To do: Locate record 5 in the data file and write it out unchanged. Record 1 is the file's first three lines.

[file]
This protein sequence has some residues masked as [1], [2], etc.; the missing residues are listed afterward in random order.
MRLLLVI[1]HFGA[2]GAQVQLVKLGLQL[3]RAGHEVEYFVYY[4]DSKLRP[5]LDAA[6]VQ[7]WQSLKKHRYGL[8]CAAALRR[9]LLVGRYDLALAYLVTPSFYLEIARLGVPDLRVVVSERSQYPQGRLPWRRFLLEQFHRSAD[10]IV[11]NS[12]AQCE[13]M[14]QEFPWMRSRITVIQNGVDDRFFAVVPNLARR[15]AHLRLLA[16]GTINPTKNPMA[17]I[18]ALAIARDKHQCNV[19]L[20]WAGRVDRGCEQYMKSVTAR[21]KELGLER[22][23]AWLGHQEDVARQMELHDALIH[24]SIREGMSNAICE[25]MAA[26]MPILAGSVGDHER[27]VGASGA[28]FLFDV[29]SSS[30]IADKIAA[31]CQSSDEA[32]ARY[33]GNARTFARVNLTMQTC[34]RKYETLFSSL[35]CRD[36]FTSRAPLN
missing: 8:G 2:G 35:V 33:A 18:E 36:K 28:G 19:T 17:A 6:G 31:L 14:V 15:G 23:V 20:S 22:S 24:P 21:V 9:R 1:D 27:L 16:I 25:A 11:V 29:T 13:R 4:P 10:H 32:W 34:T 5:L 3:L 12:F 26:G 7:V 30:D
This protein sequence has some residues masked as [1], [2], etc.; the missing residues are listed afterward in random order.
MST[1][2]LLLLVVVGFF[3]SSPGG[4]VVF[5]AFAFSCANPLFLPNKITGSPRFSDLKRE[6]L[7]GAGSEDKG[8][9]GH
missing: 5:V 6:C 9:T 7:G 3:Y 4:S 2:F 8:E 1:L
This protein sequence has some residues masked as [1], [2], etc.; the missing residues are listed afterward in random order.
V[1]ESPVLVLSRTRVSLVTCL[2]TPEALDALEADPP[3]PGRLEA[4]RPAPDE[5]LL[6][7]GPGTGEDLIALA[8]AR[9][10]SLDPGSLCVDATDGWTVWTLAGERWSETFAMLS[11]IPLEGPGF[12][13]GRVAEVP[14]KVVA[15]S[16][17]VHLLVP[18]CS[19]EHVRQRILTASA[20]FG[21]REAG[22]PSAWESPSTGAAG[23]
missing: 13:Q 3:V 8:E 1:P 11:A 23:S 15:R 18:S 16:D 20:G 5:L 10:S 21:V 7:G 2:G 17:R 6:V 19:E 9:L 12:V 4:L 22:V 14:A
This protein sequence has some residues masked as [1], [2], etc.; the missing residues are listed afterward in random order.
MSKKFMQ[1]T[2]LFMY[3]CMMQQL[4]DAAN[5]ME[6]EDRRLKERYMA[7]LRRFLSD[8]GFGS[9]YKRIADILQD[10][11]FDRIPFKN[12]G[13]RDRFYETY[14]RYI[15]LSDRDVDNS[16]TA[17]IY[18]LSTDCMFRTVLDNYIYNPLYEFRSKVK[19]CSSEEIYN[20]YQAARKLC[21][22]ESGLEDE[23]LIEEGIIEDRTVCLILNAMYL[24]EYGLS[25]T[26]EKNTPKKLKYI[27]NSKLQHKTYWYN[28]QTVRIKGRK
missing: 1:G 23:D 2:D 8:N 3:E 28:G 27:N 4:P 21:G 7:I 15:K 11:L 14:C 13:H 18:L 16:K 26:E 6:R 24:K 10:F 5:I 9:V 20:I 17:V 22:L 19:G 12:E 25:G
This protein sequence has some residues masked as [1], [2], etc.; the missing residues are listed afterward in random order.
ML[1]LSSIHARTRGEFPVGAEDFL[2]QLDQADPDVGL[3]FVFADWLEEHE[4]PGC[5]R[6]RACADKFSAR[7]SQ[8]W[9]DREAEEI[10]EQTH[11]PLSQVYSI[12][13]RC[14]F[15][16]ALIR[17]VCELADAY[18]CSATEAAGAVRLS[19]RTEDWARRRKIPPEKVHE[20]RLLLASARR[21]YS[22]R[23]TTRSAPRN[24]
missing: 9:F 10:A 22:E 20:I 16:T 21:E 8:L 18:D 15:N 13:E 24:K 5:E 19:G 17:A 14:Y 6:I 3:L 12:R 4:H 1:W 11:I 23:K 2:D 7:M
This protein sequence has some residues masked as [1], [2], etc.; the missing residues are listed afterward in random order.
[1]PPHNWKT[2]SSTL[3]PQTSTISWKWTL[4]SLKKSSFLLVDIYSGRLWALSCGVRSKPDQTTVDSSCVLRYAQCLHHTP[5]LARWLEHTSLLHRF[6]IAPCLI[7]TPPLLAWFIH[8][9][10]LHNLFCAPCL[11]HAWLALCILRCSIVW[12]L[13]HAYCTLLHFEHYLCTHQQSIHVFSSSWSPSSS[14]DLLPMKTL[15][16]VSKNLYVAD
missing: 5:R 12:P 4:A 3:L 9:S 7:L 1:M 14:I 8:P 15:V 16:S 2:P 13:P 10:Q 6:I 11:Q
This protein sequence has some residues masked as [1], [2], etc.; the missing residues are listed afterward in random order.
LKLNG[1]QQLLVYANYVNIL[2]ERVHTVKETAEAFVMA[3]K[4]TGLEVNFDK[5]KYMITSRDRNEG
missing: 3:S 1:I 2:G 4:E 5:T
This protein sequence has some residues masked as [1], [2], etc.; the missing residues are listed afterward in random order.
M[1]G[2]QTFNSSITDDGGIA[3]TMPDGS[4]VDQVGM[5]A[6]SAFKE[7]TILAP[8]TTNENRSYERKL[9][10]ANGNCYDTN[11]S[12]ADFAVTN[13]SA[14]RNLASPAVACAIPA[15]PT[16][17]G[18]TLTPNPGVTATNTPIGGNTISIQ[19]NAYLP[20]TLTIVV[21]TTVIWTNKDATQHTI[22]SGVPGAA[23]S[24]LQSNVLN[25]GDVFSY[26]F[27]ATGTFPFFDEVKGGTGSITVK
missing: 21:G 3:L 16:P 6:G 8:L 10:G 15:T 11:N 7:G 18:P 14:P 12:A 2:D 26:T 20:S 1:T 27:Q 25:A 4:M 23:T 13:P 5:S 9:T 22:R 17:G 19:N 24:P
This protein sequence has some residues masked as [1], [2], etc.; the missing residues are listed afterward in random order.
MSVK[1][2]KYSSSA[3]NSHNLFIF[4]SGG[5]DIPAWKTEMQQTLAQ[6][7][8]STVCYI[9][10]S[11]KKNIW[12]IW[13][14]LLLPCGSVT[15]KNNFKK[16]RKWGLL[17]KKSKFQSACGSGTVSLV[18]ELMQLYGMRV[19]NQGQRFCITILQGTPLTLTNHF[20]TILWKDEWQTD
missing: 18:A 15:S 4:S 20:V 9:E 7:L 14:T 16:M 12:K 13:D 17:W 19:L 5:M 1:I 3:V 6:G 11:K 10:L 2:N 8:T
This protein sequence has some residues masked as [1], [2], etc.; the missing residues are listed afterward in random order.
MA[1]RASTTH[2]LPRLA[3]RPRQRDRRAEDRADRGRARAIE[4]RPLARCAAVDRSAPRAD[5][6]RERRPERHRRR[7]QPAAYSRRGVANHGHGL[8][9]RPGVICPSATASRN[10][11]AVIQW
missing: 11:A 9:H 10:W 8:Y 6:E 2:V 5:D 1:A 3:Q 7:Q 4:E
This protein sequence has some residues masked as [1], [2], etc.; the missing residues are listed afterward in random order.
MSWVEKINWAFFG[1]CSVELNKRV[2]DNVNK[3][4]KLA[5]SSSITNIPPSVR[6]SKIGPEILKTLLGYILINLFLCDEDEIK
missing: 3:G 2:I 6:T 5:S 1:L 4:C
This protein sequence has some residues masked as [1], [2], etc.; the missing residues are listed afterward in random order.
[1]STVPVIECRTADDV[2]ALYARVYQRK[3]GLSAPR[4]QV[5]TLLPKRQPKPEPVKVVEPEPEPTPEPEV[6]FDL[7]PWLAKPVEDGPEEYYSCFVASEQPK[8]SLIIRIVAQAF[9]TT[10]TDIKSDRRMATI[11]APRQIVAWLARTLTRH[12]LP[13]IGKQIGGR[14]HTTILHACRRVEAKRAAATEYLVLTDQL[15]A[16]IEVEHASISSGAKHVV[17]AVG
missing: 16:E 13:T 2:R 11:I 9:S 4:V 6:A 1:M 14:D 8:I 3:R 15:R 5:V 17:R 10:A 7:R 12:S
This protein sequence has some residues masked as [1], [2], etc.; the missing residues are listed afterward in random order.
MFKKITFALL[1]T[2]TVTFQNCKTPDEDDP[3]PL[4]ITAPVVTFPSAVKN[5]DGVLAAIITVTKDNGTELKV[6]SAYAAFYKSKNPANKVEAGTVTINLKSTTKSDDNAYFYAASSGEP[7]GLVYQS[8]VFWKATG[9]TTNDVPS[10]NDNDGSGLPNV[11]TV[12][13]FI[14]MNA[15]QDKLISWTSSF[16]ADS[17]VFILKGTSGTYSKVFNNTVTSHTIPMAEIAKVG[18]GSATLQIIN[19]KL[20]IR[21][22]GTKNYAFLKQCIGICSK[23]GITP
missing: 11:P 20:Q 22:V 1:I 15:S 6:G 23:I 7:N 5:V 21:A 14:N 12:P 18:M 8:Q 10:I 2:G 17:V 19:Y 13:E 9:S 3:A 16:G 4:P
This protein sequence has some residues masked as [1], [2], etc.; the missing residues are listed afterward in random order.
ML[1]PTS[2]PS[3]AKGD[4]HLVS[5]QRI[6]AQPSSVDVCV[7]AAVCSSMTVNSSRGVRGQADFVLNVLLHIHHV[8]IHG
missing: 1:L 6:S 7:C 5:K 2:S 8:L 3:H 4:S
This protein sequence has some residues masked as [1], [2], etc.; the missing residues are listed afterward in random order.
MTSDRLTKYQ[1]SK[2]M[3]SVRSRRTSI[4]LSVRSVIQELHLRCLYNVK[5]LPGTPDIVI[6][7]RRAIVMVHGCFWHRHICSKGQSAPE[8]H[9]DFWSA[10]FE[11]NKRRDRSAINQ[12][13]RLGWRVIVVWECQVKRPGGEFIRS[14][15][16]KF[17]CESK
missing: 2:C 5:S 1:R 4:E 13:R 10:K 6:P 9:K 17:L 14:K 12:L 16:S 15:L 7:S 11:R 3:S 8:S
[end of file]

This protein sequence has some residues masked as [1], [2], etc.; the missing residues are listed afterward in random order.
ML[1]LSSIHARTRGEFPVGAEDFL[2]QLDQADPDVGL[3]FVFADWLEEHE[4]PGC[5]R[6]RACADKFSAR[7]SQ[8]W[9]DREAEEI[10]EQTH[11]PLSQVYSI[12][13]RC[14]F[15][16]ALIR[17]VCELADAY[18]CSATEAAGAVRLS[19]RTEDWARRRKIPPEKVHE[20]RLLLASARR[21]YS[22]R[23]TTRSAPRN[24]
missing: 9:F 10:A 22:E 20:I 16:T 21:E 8:L 18:D 15:N 13:E 24:K 5:E 19:G 17:A 14:Y 6:I 3:L 12:R 4:H 1:W 11:I 23:K 2:D 7:M